A failed Republican candidate for the New Mexico House visited the homes of local Democratic leaders to vehemently dispute his election loss weeks before he is alleged to have orchestrated a series of shootings at their residences, elected officials said.
Republican Solomon Pena is accused of conspiring with and paying four men to carry out four shootings at Albuquerque-area homes of two Bernalillo County commissioners and two state legislators, Albuquerque police said.
No one was hurt, and police announced his arrest Monday evening.
Efforts to reach Pena were not successful Tuesday.
“Pena came to my house right after the [November] election. He was sort of erratic in the points he was trying to make about the election and about how many doors he knocked on and how the number of votes didn’t match,” Bernalillo County Commissioner Adriann Barboa said in a phone interview.
Barboa said she called police after the incident.
“He was at my door, and he was aggressive. He was an election denier,” Barboa said. Eight shots were fired at her home Dec. 4, the first in the series of shootings that targeted local and state Democrats.
Former County Commissioner Debbie O’Malley shared a similar experience with Pena, an avowed supporter of President Donald Trump who openly denied the results of the election. It occurred around the time he called upon Barboa. Pena first visited O'Malley's former home before he tracked her down to her current address.
“This guy came to my home. I was very concerned about it, and it was very unsettling. He was angry about losing the election,” she said. “He felt the election was unfair and untrue.”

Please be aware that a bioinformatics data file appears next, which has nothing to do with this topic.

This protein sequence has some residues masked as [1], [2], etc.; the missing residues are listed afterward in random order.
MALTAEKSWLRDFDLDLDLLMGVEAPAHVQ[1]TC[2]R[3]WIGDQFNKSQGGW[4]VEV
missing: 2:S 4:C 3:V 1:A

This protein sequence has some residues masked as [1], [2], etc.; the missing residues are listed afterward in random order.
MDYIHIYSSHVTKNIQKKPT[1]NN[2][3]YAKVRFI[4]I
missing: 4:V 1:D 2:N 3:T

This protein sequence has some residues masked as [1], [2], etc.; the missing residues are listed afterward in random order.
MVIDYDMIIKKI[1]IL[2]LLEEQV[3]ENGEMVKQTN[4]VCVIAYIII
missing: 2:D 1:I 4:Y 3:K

While he did not threaten her during the November encounter, she did call authorities. Deputies patrolled her house for a few days thereafter.
But weeks later — on Dec. 11 — 12 bullets struck her home while she and her husband slept, police said.
He "could have killed us," O’Malley said.
'The desired effect of the shootings'
Police found a Glock 17 and an assault rifle, more than 800 counterfeit oxycodone pills made of fentanyl and a large amount of cash in a Nissan Maxima that they had pulled over in a routine traffic stop less than an hour after shots were fired outside the home of state Sen. Linda Lopez, according to a criminal complaint filed Tuesday.
The car belonged to Pena, but a man — who police later discovered was one of the four men Pena is accused of having hired to commit the shootings — was behind the wheel of the car only 5 miles from the shooting.
It was later discovered that one of the guns in the car appeared to have fired shots outside Lopez's home, the complaint said. A shell casing found in the Maxima also matched those found outside the home of new state House Speaker Javier Martinez on Dec. 8, police said.
Using Trujillo's cellphone records and an informant, police uncovered that Pena had sent addresses, instructions, coded messages and public meeting points to those involved in the shooting, which is alleged to have involved the driver and his two brothers, and paid them all $500 to divide for the first shooting, the complaint said.
The informant, who was also present for the shootings, claimed that one of the men told the shooters to aim above the homes' windows to avoid hitting anyone but that Pena later complained, because he "wanted the shootings to be more aggressive."
Pena "wanted them to aim lower and shoot around 8PM because occupants would more likely not be laying down," the complaint said, which "would increase the chance of obtaining the desired effect of the shootings."